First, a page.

Never Back Down also made two payments totaling $343,757 to a limited liability corporation called N2024D for “transportation management/travel service.” The company, which was registered days before Mr. DeSantis entered the race, also received money from Mr. DeSantis’s campaign, financial filings show.
On Monday, Chris Jankowski, the chief executive of Never Back Down, sent donors a memo to assuage potential concerns about spending. It provided an unusual level of disclosure to donors, detailing who is getting paid what by the super PAC in a proactive attempt to fend off questions of profiteering for a $130 million organization that emerged out of nowhere in just over 100 days.
The memo said that four out of five dollars were going to voter contacts and that AxMedia, a company controlled by Mr. Roe that was hired to place television ads, is receiving less of a percentage than the industry standard. It also said that Mr. Roe’s firm provided an in-kind donation of $409,000 for travel and meals, and maintained that the firm Axiom operated at a net loss for the reporting period.
Another $2.8 million went to a company called Blitz, which is owned by GP3, a company partly controlled by Phil Cox, an adviser to Mr. DeSantis who spent a stint with the super PAC and is now informally helping the campaign.
The memo also extolled Never Back Down’s efforts to promote Mr. DeSantis after Mr. Trump’s first indictment in April with an ad blitz it described as the “surge.” It also argued that the super PAC helped Mr. DeSantis maintain his standing in early states at a challenging moment when a pro-Trump super PAC was attacking him.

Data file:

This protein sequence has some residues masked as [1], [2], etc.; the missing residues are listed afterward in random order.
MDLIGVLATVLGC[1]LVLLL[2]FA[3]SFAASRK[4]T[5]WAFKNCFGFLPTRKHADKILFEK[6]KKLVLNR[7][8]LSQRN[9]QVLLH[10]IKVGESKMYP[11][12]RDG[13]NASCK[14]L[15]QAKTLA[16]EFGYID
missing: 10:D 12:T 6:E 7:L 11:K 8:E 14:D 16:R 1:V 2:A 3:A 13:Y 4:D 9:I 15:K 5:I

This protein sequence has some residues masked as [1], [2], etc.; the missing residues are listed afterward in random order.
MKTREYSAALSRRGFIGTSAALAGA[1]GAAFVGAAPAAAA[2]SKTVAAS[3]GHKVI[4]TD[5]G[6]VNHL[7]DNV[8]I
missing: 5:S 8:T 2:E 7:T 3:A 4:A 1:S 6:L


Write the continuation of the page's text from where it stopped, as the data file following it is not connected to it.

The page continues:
“Every conversation at the door, every text message reply is making us smarter and more efficient,” Mr. Jankowski said in a statement. “We are running a full-scale operation that has never been done before at this level by either party. Donald Trump is using most of his donors’ money to cover his legal fees.”
Never Back Down’s $96.7 million war chest overshadows that of the super PAC backing Mr. Trump’s campaign, which entered July with $30 million on hand, the filings showed. Donations to Make America Great Again Inc., a Trump-aligned super PAC, have picked up as Mr. Trump’s lead over Mr. DeSantis has widened. Even as Mr. Trump’s dominance over the field has appeared to solidify in polls, his legal battles have drained finances from his political action committee.
In an interview with Bret Baier on Fox News that aired Monday evening, Mr. DeSantis argued that he was better equipped than Mr. Trump to defeat President Biden in a general election.
“The polls that come out, I beat Biden in Georgia, Trump doesn’t,” the governor said. “I beat Biden soundly in Arizona. Trump doesn’t. Those are just the realities.”
Mr. DeSantis’s campaign confirmed later that he was referring to two surveys conducted by Public Opinion Strategies, a polling firm working for his campaign. One survey, a poll from July involving voters in Arizona, showed Mr. DeSantis faring better against Mr. Biden than Mr. Trump. A survey of voters in Georgia found a similar dynamic, though it took place in June, and the Florida governor’s polling has suffered a precipitous drop since then.
A New York Times/Siena College poll conducted in late July found that 58 percent of Republicans surveyed said it was Mr. Trump, not Mr. DeSantis, who was best described by the phrase “able to beat Joe Biden.”
Ruth Igielnik contributed reporting.